In this final post, I want to address practical ways pastors and church leaders can properly and biblically use power to help foster healthy churches and communities.
I suggest five key elements you can implement.
First, structure a church with pastoral accountability.
If the church structure does not have pastoral accountability, we need to question that structure, regardless of denomination or ecclesiological association. Good pastors recognize the need for accountability and their own tendency towards brokenness and sin.
Godly pastors with developed heart character long to shepherd well and want to mitigate their own sin so it does not run amuck and damage the church. They are thoughtful, careful, and they structure churches with pastoral accountability. If you want to be a good pastor, structure your church so your decisions are held accountable.
Second, seek accountability.
It’s one thing to structure a system with accountability, but it is a whole other thing to actually seek and be open to receiving accountability.
I can offer some personal experience on this point specifically. I have a boss; her name is Margaret Diddams, and she is the Wheaton College Provost, the college’s Chief Academic Officer. She can and has called me out and shut me down, because she's my boss. We all need someone like that.
However, the reality is that most pastors don't have an identified group of people who actually hold them accountable. And the accountability must be fostered and received. For instance, pastors should want to surround themselves with leaders who are willing to tell them “No” to protect them from blind spots and for the overall health and direction of the organization.
If you have a group of leaders surrounding you who never tell you "No," then you don't have leaders; you have people who think you're awesome and who ultimately are just a part of the power structure.
Put another way, if your elders never tell you, “No,” you don’t have elders; you have cheerleaders.
Mature leaders purposefully set up structures for accountability and then seek and receive genuine accountability within those structures. They understand that it is easy to be drawn into inappropriate use of that power and will engage in honest and transparent accountability. Every person with power and influence needs to submit to an accountability structure and seek accountability somewhere in some way.
Third, be a leader who will submit, engage, share, develop, and listen.
We also set ourselves up to use power well when we submit to authority, engage others as our honest self, share decision-making power with others, develop peers, and listen to everyone. This is one of the reasons so many descriptions of pastoral requirements in the Scriptures are about character.
Fourth, relinquish control.
Ultimately, the misuse and abuse of power comes when we seek ultimate control. When we want supreme control over a situation, we tend to isolate ourselves, consolidate the circle, and silence opposing voices. Or when we want ultimate control over a person or people, we can find ourselves being domineering, intimidating, and forceful. When we have control issues and we work from the flesh—not the Spirit—we set ourselves up to abuse God-given power.
Fifth, protect the innocent.
This is key. God gives us power to protect those who don’t have it, and that needs to be a first priority.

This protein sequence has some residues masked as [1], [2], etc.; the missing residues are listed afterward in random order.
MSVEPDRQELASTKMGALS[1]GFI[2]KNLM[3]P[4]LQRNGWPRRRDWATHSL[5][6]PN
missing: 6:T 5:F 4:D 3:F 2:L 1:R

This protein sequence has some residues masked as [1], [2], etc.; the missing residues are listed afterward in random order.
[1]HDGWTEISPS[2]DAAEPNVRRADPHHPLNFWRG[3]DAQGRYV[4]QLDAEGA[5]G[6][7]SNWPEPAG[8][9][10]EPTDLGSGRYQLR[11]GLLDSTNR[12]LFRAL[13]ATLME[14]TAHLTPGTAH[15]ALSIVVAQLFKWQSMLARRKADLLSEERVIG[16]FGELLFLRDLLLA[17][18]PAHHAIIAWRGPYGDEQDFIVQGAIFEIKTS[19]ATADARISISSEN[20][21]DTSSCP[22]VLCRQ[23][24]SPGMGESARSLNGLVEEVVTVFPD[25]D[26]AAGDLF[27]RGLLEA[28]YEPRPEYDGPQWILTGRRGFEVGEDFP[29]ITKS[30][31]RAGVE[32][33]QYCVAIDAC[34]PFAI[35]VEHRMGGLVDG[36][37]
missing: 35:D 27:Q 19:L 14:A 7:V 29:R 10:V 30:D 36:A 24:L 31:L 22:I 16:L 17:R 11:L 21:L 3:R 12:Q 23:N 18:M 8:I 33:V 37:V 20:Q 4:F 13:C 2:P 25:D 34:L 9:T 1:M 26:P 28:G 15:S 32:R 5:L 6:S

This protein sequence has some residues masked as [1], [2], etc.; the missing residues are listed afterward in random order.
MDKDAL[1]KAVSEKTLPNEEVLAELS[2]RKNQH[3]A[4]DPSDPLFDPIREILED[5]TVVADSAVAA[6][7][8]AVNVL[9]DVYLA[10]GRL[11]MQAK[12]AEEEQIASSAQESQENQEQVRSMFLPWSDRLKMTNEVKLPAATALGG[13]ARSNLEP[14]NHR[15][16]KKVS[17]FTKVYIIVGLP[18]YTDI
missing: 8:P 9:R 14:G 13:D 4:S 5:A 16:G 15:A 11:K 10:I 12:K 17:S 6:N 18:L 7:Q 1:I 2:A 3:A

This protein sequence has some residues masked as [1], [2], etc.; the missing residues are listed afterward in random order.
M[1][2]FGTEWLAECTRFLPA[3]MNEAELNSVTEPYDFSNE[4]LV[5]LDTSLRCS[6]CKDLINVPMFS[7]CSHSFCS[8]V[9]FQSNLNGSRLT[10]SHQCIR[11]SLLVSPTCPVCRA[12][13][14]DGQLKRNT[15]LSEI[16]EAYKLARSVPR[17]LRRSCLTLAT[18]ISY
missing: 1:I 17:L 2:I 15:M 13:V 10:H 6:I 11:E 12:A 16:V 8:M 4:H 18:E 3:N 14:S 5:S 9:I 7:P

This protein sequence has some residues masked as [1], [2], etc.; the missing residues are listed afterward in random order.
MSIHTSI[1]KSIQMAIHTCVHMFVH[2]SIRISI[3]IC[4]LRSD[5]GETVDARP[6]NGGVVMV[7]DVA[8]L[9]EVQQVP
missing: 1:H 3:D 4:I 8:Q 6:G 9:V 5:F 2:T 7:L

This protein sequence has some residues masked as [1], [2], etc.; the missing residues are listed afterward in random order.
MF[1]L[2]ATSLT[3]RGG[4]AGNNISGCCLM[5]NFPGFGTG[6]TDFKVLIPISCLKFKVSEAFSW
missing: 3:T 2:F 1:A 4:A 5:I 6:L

When there's an accusation, such as a child abuse report, don't try to control the situation. Controlling the situation is an inappropriate response and an abuse of power.
Don't control. Call the police.
Don't protect the institution, protect the innocent. In doing so, you don't allow inappropriately exercised power to undermine the safety of our congregants.
Sixth, speak up for the powerless.
Power matters, and it matters that we use it well. Good leaders recognize those without power. The systems around us make it possible and even likely to abuse power at the expense of the powerless and the voiceless. This is why Jesus begins His earthly ministry by reading from Isaiah:
And he came to Nazareth, where he had been brought up. And as was his custom, he went to the synagogue on the Sabbath day, and he stood up to read. And the scroll of the prophet Isaiah was given to him. He unrolled the scroll and found the place where it was written, “The Spirit of the Lord is upon me, because he has anointed me to proclaim good news to the poor. He has sent me to proclaim liberty to the captives and recovering of sight to the blind, to set at liberty those who are oppressed, to proclaim the year of the Lord's favor.” And he rolled up the scroll and gave it back to the attendant and sat down. And the eyes of all in the synagogue were fixed on him. And he began to say to them, “Today this Scripture has been fulfilled in your hearing.” (Luke 4:16-21)
Jesus speaks a message of hope to people at the margins: the captives, the blind, the oppressed. When we use our power and influence to keep people away so we can continue to look our best rather than to say, "How can I minister to the hurting?", we are not living in step with the gospel.
Don't let speaking the truth to the church be the problem. Let it be the solution. When we rush to the hurting, we look more like Jesus and join him on his mission.
We can't have a conversation about safe churches without having a conversation about accountable pastors. I hope we'll take that seriously and walk on a journey that ultimately ends in the spiritual health of pastors and the overall health of churches. We want healthy pastors who are accountable within healthy structures and serve their churches for the glory of God.
Ed Stetzer holds the Billy Graham Distinguished Chair of Church, Mission, and Evangelism at Wheaton College, serves as Dean of the School of Mission, Ministry, and Leadership at Wheaton College, is executive director of the Billy Graham Center, and publishes church leadership resources through Mission Group.